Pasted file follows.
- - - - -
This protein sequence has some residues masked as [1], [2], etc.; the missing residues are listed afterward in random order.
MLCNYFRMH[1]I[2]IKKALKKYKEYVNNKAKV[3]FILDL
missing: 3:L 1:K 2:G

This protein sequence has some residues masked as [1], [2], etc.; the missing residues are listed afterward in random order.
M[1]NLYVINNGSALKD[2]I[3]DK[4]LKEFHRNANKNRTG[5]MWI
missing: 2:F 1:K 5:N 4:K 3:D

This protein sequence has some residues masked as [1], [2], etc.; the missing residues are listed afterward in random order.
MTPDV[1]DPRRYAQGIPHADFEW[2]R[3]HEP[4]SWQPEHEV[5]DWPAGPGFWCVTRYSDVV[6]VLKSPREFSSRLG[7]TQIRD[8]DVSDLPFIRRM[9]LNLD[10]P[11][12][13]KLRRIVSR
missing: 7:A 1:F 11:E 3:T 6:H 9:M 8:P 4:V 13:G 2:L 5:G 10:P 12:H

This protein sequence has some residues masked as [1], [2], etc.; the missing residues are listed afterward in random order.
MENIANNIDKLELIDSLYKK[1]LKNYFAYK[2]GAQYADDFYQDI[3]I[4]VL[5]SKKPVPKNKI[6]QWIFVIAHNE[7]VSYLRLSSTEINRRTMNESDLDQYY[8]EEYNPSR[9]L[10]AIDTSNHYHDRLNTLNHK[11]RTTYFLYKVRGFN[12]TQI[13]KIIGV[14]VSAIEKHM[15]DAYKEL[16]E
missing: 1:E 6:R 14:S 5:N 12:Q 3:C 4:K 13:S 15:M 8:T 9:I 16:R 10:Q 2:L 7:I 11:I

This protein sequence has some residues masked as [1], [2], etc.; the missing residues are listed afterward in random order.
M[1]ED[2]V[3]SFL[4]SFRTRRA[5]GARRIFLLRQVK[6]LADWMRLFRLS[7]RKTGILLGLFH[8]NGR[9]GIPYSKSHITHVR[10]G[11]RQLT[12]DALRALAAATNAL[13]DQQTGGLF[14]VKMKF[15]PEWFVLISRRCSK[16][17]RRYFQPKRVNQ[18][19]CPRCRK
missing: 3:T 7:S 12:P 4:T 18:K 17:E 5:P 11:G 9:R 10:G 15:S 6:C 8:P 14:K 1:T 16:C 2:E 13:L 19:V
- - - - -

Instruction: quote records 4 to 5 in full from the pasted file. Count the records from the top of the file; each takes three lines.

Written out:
This protein sequence has some residues masked as [1], [2], etc.; the missing residues are listed afterward in random order.
MENIANNIDKLELIDSLYKK[1]LKNYFAYK[2]GAQYADDFYQDI[3]I[4]VL[5]SKKPVPKNKI[6]QWIFVIAHNE[7]VSYLRLSSTEINRRTMNESDLDQYY[8]EEYNPSR[9]L[10]AIDTSNHYHDRLNTLNHK[11]RTTYFLYKVRGFN[12]TQI[13]KIIGV[14]VSAIEKHM[15]DAYKEL[16]E
missing: 1:E 6:R 14:S 5:N 12:Q 3:C 4:K 13:S 15:M 8:T 9:I 16:R 10:Q 2:L 7:I 11:I

This protein sequence has some residues masked as [1], [2], etc.; the missing residues are listed afterward in random order.
M[1]ED[2]V[3]SFL[4]SFRTRRA[5]GARRIFLLRQVK[6]LADWMRLFRLS[7]RKTGILLGLFH[8]NGR[9]GIPYSKSHITHVR[10]G[11]RQLT[12]DALRALAAATNAL[13]DQQTGGLF[14]VKMKF[15]PEWFVLISRRCSK[16][17]RRYFQPKRVNQ[18][19]CPRCRK
missing: 3:T 7:S 12:P 4:T 18:K 17:E 5:P 11:G 9:R 10:G 15:S 6:C 8:P 14:K 1:T 16:C 2:E 13:L 19:V